On Thursday, September 29, 2011, at 10:00 a.m., Room 500, 1350 Pennsylvania Avenue, NW, Washington DC 20004, a public hearing will be held on issues related to the financial management of the hospital.  This hearing will be open to the public; however, only invited witnesses will be permitted to provide oral statements.  Members of the public may submit written testimony which will be made part of the official record.  Copies of written statements should be submitted to the Committee on Health no later than Thursday October 6, 2011.

Sufficiently concerned?  Make certain that you attend the hearing or, at a minimum, submit your written statements to the committee.

 

Week in Review (April 23 – 29, 2011): The Eye Opener Health and Law Blog

Saturday, April 30th, 2011

From the Editor:

Last week was a busy but productive week for our firm’s blawgers – 6 posts – and we actually practiced law a lot! My personal thanks to our writers for taking the time to post some important pieces on health, safety, medicine and law. To our readers, my continued and sincere thanks as well. While it’s great to pull-out our soapbox and write about stuff we do and are passionate about, it’s incredibly rewarding to have you, our readers, take the time to read what we write. To those who left comments, a special thanks. We really enjoy interacting with you!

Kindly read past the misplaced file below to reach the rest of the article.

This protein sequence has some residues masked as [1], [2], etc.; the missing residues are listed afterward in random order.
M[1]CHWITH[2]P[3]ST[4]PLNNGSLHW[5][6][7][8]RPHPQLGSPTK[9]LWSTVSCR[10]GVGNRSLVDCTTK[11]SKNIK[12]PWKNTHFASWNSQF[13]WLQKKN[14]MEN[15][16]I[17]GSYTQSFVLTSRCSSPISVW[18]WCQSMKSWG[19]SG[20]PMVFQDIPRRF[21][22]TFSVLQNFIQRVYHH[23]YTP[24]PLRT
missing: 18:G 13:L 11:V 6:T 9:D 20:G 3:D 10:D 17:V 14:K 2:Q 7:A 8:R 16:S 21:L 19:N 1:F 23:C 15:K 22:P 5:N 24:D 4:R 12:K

Now on to the business at hand. What did we write about that you may find interesting? Here you go.

My Pet Peeves About the New Age Mediation Process